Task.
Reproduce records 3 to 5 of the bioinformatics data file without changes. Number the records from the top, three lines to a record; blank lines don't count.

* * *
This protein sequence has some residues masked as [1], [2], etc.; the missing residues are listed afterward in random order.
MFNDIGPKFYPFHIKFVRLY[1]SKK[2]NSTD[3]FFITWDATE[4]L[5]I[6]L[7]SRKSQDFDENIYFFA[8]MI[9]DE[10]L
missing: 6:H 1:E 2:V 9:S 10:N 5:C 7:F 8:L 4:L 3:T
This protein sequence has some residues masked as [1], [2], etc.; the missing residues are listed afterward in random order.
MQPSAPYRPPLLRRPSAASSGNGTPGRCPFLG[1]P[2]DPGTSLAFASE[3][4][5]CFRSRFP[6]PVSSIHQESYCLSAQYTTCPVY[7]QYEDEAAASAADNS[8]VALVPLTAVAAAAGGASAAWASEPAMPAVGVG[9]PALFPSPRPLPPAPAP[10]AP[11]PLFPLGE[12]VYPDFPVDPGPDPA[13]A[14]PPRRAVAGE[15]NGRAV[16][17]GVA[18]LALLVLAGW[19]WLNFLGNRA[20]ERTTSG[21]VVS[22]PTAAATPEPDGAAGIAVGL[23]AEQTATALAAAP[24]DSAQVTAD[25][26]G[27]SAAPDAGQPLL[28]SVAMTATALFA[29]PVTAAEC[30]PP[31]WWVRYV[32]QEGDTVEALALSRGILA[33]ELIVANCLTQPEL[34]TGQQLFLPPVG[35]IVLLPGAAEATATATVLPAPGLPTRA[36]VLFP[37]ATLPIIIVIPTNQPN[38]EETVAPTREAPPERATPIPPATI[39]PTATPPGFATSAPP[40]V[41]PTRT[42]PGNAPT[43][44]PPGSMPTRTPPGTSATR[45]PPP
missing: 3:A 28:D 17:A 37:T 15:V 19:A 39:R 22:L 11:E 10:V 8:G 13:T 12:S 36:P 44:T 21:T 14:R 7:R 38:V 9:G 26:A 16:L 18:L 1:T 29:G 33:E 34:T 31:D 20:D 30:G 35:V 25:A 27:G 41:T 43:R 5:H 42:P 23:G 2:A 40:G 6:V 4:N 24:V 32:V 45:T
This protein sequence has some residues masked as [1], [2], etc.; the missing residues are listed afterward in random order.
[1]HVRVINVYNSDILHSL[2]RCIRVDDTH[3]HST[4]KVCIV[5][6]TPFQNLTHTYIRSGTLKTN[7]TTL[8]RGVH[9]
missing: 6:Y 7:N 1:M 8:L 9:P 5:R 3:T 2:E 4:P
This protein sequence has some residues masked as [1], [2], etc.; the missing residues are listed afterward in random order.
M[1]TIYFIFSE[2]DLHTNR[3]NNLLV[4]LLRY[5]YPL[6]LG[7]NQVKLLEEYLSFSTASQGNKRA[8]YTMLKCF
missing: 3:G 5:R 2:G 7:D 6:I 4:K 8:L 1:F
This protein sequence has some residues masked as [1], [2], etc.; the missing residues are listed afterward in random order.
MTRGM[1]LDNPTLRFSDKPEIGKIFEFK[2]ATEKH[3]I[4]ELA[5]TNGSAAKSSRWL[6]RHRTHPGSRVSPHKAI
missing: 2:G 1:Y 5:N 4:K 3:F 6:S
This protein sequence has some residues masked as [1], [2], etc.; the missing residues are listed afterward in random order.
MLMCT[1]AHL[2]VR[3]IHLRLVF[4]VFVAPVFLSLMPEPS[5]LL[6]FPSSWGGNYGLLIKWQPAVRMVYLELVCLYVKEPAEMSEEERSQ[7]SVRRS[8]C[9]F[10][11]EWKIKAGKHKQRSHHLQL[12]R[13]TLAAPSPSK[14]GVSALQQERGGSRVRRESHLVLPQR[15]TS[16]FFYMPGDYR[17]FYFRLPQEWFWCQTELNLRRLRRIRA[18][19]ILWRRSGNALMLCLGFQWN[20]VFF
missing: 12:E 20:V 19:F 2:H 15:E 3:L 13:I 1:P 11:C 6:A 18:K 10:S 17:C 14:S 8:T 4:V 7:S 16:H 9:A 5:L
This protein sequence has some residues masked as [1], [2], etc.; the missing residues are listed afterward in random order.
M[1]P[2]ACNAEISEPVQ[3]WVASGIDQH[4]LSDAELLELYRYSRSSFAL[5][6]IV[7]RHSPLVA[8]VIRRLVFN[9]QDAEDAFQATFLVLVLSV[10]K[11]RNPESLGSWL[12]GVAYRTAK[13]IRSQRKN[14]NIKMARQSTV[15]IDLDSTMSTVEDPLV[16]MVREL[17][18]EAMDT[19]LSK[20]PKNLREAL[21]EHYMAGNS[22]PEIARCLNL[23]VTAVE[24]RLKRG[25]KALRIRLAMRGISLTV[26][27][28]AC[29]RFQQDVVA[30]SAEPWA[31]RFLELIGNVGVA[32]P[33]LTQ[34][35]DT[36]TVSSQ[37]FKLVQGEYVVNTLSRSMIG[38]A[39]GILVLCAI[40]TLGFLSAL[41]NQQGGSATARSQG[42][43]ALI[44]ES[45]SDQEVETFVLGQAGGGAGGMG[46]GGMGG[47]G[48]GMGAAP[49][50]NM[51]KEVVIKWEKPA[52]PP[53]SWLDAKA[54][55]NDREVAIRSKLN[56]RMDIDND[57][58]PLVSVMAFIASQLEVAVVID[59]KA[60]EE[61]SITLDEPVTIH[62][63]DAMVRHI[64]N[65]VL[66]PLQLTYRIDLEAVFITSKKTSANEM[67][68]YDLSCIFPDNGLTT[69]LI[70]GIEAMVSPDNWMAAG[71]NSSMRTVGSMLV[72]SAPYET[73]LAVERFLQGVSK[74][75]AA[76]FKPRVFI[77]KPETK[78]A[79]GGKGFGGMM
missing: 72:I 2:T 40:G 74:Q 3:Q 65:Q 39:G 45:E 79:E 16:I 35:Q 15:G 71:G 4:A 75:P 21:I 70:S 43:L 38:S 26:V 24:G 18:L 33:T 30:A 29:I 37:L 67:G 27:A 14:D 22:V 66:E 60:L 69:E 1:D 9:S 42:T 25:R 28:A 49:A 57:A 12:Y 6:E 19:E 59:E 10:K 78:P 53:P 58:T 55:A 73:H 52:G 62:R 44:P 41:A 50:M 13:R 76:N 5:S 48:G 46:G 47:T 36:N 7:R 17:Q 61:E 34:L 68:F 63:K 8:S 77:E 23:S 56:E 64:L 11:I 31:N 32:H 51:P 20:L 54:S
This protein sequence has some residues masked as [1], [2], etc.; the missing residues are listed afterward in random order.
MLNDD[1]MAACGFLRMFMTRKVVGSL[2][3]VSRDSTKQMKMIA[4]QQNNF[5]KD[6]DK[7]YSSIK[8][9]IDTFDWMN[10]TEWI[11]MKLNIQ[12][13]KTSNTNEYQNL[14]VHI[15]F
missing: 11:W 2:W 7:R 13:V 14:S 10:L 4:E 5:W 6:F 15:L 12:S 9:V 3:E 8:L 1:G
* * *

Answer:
This protein sequence has some residues masked as [1], [2], etc.; the missing residues are listed afterward in random order.
[1]HVRVINVYNSDILHSL[2]RCIRVDDTH[3]HST[4]KVCIV[5][6]TPFQNLTHTYIRSGTLKTN[7]TTL[8]RGVH[9]
missing: 6:Y 7:N 1:M 8:L 9:P 5:R 3:T 2:E 4:P
This protein sequence has some residues masked as [1], [2], etc.; the missing residues are listed afterward in random order.
M[1]TIYFIFSE[2]DLHTNR[3]NNLLV[4]LLRY[5]YPL[6]LG[7]NQVKLLEEYLSFSTASQGNKRA[8]YTMLKCF
missing: 3:G 5:R 2:G 7:D 6:I 4:K 8:L 1:F
This protein sequence has some residues masked as [1], [2], etc.; the missing residues are listed afterward in random order.
MTRGM[1]LDNPTLRFSDKPEIGKIFEFK[2]ATEKH[3]I[4]ELA[5]TNGSAAKSSRWL[6]RHRTHPGSRVSPHKAI
missing: 2:G 1:Y 5:N 4:K 3:F 6:S